When sandwich folks talk about po’ boys, they often say it’s all about the bread. “The first thing people ask is, ‘What kind of bread are you using?’” says Cam McNair, who, along with Justin Snyder, owns New Orleans Po Boy Shop at 1205 19th Street, Northwest, set to open any day now. New Orleans food critic, author, and radio host Tom Fitzmorris agrees that bread is of the utmost importance when judging a po’ boy.* The traditional bread is French rolls baked by the NOLA-based German bakery Leidenheimer Baking Company. “New Orleans French bread, historically, was baked by Germans,” says Fitzmorris. French bread baked by the French is far denser and crunchier, not “cavernous” like the stuff New Orleans residents have come to know.
McNair considered Leidenheimer bread but it would have arrived already baked, then shipped frozen. For something fresher, he opted to buy his bread half-baked from Gambino’s Bakery in New Orleans suburb Metairie, best known for its king cakes. He’ll finish the baking process in-house. According to Fitzmorris, frozen bread works fine on a po’ boy, provided sandwich makers wet their hands and run them over the bread before baking. Still, he says McNair’s choice to go with Gambino’s is an interesting one, and thinks it could work well.
But there’s more to a good po’ boy than bread—proteins, for one. McNair is making his own andouille sausage, and says he’s getting as many of the ingredients as possible from Louisiana, including oysters and shrimp. But while fried seafood sandwiches get much of the po’ boy glory, roast beef is the most popular order in the Crescent City. McNair opts for the method of slow-cooking chuck roast for hours and serving it in chunks and shreds known as “debris.”
The next important thing, as any New Orleans native will confirm, is how the sandwich is “dressed.” That’s the word for the basic toppings on the sandwich. McNair will dress his po’ boys two ways: with lettuce, tomato, and mayonnaise for non-New Orleanians; and with lettuce, tomato, pickles, and mayonnaise for those hailing from the Who Dat Nation. Fitzmorris points out that the latter is the traditional way to dress meat po’ boys—roast beef, ham, turkey—but seafood po’ boys should be dressed with butter, pickles, and hot sauce. In New Orleans, however, most vendors have moved away from that combination.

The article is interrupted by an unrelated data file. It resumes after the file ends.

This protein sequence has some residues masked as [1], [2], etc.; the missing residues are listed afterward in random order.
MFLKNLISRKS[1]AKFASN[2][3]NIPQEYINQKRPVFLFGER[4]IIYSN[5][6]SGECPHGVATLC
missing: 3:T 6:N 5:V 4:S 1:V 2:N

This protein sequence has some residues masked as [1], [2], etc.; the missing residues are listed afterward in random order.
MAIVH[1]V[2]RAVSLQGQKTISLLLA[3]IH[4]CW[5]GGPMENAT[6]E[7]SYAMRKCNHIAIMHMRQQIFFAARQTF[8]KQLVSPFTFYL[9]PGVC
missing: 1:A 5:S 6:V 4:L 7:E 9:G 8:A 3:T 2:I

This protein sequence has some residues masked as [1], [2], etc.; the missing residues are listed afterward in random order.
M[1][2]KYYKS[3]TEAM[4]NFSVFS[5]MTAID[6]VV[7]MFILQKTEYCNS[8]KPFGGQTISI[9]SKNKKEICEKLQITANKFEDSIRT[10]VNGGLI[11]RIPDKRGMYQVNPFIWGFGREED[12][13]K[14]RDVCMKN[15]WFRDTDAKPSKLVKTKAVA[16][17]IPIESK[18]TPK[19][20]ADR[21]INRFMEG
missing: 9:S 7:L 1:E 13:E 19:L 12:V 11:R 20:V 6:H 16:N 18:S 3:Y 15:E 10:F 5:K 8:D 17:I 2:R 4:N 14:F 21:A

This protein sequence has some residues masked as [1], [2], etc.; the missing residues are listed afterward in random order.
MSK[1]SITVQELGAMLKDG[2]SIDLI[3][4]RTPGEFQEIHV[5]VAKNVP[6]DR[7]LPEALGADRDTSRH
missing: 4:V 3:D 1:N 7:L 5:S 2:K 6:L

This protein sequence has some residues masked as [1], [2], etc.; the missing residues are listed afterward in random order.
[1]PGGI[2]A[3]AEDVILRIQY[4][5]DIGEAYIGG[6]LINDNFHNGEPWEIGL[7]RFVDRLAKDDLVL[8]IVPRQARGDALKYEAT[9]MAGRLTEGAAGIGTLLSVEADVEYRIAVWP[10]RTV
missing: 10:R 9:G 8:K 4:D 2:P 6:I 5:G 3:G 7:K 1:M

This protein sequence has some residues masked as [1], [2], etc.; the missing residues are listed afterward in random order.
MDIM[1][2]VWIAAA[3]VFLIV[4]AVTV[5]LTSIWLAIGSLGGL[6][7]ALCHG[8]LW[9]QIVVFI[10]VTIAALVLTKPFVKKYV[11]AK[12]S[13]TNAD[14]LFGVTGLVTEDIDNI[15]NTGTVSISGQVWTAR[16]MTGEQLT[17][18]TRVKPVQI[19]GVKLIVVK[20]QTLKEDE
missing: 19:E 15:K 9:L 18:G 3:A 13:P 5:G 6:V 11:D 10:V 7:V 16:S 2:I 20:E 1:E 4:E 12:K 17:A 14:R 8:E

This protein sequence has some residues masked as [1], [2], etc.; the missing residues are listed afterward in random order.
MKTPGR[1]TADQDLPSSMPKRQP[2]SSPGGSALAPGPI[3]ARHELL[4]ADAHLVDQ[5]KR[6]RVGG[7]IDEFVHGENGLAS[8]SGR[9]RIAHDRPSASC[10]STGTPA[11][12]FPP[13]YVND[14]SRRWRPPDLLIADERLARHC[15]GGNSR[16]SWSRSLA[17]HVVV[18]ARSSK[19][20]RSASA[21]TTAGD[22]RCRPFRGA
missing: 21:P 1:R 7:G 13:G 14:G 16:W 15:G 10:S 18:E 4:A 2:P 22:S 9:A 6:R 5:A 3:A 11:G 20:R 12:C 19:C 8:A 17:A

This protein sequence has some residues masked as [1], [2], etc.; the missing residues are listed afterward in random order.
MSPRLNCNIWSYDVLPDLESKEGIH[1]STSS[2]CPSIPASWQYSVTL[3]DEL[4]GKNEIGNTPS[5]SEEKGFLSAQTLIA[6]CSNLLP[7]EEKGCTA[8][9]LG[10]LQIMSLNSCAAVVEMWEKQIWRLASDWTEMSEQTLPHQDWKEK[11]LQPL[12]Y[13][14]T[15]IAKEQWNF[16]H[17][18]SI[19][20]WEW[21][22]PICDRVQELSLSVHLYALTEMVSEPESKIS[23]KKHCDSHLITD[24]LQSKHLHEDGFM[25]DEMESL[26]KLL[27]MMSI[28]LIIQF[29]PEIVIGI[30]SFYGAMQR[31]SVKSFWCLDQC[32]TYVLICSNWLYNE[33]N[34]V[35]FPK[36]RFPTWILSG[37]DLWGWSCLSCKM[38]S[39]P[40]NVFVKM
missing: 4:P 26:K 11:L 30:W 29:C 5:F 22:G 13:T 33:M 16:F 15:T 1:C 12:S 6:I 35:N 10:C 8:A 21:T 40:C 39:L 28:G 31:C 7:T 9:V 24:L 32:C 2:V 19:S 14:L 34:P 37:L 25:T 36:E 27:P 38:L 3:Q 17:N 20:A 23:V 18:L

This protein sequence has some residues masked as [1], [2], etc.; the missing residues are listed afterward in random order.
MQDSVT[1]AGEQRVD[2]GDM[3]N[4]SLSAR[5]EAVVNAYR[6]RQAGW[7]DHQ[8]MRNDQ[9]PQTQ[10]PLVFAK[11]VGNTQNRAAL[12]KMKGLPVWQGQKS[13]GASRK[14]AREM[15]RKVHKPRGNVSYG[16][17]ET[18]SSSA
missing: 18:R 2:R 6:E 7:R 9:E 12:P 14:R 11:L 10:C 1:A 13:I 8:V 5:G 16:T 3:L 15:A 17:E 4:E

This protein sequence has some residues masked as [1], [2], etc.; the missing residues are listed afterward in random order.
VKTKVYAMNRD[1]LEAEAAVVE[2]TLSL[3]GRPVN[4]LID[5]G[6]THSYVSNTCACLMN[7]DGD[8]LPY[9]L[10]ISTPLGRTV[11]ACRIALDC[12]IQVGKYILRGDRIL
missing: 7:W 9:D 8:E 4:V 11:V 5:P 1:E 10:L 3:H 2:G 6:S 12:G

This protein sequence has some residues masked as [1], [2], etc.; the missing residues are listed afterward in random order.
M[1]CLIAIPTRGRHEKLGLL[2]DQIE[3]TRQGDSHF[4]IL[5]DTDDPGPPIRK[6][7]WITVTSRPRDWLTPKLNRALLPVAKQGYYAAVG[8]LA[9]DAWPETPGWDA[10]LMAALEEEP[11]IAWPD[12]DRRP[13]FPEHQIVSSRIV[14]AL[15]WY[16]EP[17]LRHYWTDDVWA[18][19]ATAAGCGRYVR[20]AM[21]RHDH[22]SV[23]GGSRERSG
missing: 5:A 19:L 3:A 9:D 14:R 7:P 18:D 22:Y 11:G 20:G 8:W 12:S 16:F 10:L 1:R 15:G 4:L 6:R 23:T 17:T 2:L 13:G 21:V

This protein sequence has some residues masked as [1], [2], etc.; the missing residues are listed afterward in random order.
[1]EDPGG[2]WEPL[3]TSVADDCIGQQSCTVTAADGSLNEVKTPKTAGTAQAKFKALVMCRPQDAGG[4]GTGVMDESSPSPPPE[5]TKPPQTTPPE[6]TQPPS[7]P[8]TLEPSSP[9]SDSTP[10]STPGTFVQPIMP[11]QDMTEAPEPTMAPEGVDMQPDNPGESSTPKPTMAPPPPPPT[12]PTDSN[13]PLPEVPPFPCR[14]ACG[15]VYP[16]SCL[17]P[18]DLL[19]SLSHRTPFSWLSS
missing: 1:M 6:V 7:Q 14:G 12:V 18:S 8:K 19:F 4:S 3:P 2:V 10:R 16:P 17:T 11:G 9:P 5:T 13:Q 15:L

McNair, whose New Orleans pedigree includes stints working for big-name chefs and restaurateurs including Emeril Lagasse and the Brennan family, says he has missed the iconic sandwich since moving to the land of hoagies and subs. “If I can get compared to any true New Orleans po’ boy shop, I’ll be a happy man,” says the chef. Based on the feedback from Fitzmorris, it seems like he’s on the right track.
* A note about spelling: Fitzmorris points out the actual name of the sandwich in question is “poor boy,” named after the striking streetcar workers who would pop into Martin’s Restaurant, which promised to feed them for free as long as they were on strike. Fitzmorris admits New Orleans natives do use “po-boy,” and punctuate it pretty much every way except the Associated Press-sanctioned “po’boy.”
“‘Po’boy’ is ridiculous. There’s nobody here who spells it that way. I love it when New Yorkers just make things up about other places,” he says.